Once upon a time there was a young lady who amassed such library fines that she could not get ahold of the new Star Wars novel "Bloodline" when it first came out. Then, one day, her husband got a library card and a fine-free account, took her to the library, and lo and behold, the book was on the shelf...
I started "Bloodline" with low expectations and, truth be told, I almost don't want to give you any expectations at all, because I want you to be as blown away by this book as I was.
I've read perhaps a dozen Star Wars books over the years. Although I enjoyed some (the Thrawn Trilogy, of course, and there was an Obi Wan novel I can never remember the name of...), others (notably "The Courtship of Princess Leia") burned me enough that I became very reluctant to invest time into novels in this universe. So when I heard positive reviews coming in for Claudia Gray's "Bloodline"I assumed it was good by Star Wars standards. I didn't expect it to be amazing by regular book standards. The whole way through I kept thinking "Oh man, I hope it finishes as well as it began! I'm so afraid it's going to wobble in the third act! It can't really be this good, can it?"
It could. You guys, this book is really, really good. This is, of course, a biased and personal opinion, but I feel as though this was the Princess Leia novel I've been waiting for my entire life. I'm about to gush all about it, but I'm going to keep this review spoiler-free.
Set between "The Return of the Jedi" and "The Force Awakens" this is Leia's story, detailing the political environment of the galaxy in a post-Empire world, and telling the story of the rise of the First Order and the Resistance. Leia is squarely the protagonist, and Gray does a brilliant job of capturing both Leia's inner voice and the dialogue of canon characters, such as Han Solo. Seriously. So many books have made a travesty of the characters and their voices. This one does not. It feels exactly like it fits in the universe, was written by the best of the film writers, with plenty of input from Carrie Fisher. (I don't know who got what say over the books, I'm just saying how it felt as a reader). In other words, it feels authentic, and flows wonderfully.
Nearly every character from the movies that Leia has any connection to is referenced in some form or another, in a beautifully seamless way that strikes the right balance of homage within a reasonable narrative flow. This is done so well, in fact, that one almost misses the fact that only two film characters other than Leia get direct screen time.
While Leia is the main character, there are several secondary characters created specifically for this book that absolutely shine. Well crafted, engaging, dynamic, and the perfect mix of likable and flawed, each member of the cast Gray has crafted jumps off the page. And while you might think my weekly Star Wars RPG gives me an edge in the ways of navigating alien names and species, my group (and my husband!) will testify to the fact that I still get super confused by alien names all. the. time. So when I say that the names work well and are fairly easy to keep straight, I think this will prove true for the average reader as well.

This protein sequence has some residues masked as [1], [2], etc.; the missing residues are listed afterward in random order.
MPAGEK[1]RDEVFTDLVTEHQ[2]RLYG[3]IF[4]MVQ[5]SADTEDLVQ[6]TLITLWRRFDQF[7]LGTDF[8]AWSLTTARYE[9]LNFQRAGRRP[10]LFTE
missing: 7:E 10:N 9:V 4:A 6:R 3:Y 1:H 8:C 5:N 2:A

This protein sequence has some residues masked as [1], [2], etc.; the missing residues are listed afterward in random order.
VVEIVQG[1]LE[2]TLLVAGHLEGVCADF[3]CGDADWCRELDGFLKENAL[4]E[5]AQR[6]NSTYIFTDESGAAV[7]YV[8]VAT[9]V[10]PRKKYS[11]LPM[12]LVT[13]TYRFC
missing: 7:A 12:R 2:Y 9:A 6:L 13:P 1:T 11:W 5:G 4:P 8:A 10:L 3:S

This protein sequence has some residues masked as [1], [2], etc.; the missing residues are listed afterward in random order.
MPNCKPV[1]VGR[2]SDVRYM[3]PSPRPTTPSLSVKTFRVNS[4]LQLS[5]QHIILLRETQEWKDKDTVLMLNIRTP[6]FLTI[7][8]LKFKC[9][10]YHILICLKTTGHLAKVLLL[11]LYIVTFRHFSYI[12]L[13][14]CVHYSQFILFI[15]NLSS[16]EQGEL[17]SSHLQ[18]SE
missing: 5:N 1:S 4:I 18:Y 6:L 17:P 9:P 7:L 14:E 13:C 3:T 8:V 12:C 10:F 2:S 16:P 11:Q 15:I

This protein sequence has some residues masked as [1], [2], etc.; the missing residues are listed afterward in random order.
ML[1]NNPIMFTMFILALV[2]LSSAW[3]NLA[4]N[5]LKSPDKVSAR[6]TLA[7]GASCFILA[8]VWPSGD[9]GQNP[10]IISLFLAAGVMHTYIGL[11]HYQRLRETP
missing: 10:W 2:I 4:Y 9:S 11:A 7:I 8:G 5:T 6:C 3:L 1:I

Speaking of average, you can absolutely pick up this book with nothing more than movie knowledge. While there are plenty of tidbits for those with expanded universe knowledge (I totally geeked out over the early mention and consequent plot-point of the Twi'lek planet, Ryloth), none of these are overshadowing or necessary for the story. The book does a good job of giving the reader everything that it needs to know.
Gray certainly benefited from being able to play in a cleaned out sandbox. While the decanonization of the original EU remains an emotional topic for many fans, I believe that Disney has started bridging the gap by showing their willingness to retain the best of the old world (Thrawn, I'm looking at you). Still, this book is written on a clean slate. Leia grapples with facing the realities of her past and the shadow of the future and it feels fresh and new.
I was a little uncertain of how an older Leia would work as a character--bias of youth, here! But I have to say, it worked very well. Although Leia is feeling her age, she is no less of a character because of it. Indeed, getting a main character who is over 40 years old? It's so rare to see, particularly in an action genre, and Gray does it so well. Leia is still Leia, no matter what the age.
One final tidbit that I personally really geeked out over: the inclusion of costume details. Although never so much as to overwhelm the reader, Gray does a nice job of slipping in a few clothing details here and there that really give a good feel for the different environments and pays homage to the importance costume has always had in the Star Wars universe.
The title, "Bloodline" refers to several things throughout the book. I don't want to give away spoilers, but much of the B-plot revolves around the ramifications of Leia's heritage in a way that I had never contemplated before.
In short, friends, this is a book to read. While I'm sure some superfans of the old EU will have some feelings and thoughts from their unique perspective, I think, overall, this book will be wildly enjoyed by most Star Wars fans, whether they have only seen the movies, or gone on to watch the tv shows, play the video games, read the old novels, etc. So if you're looking for something to tide you over until "The Last Jedi" hits theaters, definitely pick this up--today!
Looking for more of my musings on Star Wars? Check out the following:
- Han and Leia - the Bickering Couple Grows Up (Post Episode 7)
- The Force and Forbidden Romance - Symmetry and Storytelling
- I Don't Want to Write this Tribute (Carrie Fisher)